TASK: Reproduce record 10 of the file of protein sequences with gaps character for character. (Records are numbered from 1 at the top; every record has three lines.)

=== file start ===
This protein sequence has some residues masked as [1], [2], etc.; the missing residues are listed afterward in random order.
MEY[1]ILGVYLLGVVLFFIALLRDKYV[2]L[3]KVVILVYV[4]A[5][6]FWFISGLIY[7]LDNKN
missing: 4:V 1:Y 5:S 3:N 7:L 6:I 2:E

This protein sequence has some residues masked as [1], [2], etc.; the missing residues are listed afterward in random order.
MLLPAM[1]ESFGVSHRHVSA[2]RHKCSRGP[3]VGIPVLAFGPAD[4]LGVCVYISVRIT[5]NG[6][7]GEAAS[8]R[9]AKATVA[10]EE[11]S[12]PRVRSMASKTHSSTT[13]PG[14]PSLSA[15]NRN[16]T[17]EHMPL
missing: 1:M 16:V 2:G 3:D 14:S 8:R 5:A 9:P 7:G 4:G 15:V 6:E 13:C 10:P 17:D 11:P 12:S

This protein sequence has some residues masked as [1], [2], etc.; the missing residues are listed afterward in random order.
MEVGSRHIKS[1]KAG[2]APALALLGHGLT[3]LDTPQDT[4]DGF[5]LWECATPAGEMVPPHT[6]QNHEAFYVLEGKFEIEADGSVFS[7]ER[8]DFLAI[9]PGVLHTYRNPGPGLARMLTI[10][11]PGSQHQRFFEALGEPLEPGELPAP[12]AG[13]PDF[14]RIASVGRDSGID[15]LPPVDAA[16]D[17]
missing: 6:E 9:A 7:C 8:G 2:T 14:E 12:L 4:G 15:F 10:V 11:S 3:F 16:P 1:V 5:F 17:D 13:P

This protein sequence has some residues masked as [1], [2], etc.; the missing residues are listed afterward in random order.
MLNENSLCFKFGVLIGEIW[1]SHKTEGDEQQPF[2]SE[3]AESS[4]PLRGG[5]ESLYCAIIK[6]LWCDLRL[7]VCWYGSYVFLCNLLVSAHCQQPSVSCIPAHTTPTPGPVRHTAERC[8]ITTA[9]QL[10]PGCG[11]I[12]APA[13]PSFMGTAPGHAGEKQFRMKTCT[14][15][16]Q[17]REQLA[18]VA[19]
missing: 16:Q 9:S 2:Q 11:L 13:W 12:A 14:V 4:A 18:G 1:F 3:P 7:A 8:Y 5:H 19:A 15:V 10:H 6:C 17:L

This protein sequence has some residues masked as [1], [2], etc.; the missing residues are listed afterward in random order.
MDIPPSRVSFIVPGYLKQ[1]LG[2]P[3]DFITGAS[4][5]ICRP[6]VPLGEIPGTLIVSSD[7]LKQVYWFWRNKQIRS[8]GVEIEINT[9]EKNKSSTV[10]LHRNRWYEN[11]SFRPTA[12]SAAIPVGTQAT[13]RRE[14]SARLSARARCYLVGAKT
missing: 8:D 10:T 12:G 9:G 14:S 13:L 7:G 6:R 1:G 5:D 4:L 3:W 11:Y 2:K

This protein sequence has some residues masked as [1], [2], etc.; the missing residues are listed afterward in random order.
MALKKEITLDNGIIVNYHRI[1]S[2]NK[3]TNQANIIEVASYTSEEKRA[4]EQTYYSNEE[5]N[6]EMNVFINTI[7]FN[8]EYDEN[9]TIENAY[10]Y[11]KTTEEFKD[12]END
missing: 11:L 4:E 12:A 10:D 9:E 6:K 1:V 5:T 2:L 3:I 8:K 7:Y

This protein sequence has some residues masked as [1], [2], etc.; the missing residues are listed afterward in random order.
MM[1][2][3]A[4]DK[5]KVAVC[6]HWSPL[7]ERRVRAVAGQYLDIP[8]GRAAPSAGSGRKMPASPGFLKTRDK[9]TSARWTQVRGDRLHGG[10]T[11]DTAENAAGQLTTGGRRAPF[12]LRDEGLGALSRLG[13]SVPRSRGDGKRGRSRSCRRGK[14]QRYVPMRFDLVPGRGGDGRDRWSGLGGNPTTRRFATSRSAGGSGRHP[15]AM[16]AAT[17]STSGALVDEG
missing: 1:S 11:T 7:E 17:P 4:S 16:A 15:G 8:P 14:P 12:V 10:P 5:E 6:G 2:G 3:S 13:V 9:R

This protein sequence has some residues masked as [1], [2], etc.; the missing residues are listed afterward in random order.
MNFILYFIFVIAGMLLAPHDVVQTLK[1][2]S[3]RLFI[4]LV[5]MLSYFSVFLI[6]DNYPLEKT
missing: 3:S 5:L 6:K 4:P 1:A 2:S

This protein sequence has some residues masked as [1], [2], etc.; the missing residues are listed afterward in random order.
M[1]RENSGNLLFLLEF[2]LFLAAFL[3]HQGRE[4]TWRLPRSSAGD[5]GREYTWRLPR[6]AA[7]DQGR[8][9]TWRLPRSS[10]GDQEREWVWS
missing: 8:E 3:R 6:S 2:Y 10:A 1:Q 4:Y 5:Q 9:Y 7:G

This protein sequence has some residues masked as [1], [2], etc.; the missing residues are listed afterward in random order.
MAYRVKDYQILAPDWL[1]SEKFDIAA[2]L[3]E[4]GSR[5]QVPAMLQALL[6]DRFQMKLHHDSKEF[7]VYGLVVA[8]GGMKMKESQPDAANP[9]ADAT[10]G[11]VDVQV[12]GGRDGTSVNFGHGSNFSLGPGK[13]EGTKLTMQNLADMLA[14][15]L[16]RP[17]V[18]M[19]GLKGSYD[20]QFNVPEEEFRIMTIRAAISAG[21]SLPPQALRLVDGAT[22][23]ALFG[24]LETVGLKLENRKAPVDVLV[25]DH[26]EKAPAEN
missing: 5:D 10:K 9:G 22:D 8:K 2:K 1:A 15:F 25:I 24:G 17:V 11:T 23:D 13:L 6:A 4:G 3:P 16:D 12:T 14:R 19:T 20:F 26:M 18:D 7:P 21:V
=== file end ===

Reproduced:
This protein sequence has some residues masked as [1], [2], etc.; the missing residues are listed afterward in random order.
MAYRVKDYQILAPDWL[1]SEKFDIAA[2]L[3]E[4]GSR[5]QVPAMLQALL[6]DRFQMKLHHDSKEF[7]VYGLVVA[8]GGMKMKESQPDAANP[9]ADAT[10]G[11]VDVQV[12]GGRDGTSVNFGHGSNFSLGPGK[13]EGTKLTMQNLADMLA[14][15]L[16]RP[17]V[18]M[19]GLKGSYD[20]QFNVPEEEFRIMTIRAAISAG[21]SLPPQALRLVDGAT[22][23]ALFG[24]LETVGLKLENRKAPVDVLV[25]DH[26]EKAPAEN
missing: 5:D 10:K 9:G 22:D 8:K 2:K 1:A 15:F 25:I 24:G 17:V 11:T 23:D 13:L 6:A 4:G 3:P 16:D 12:T 14:R 19:T 20:F 26:M 18:D 7:P 21:V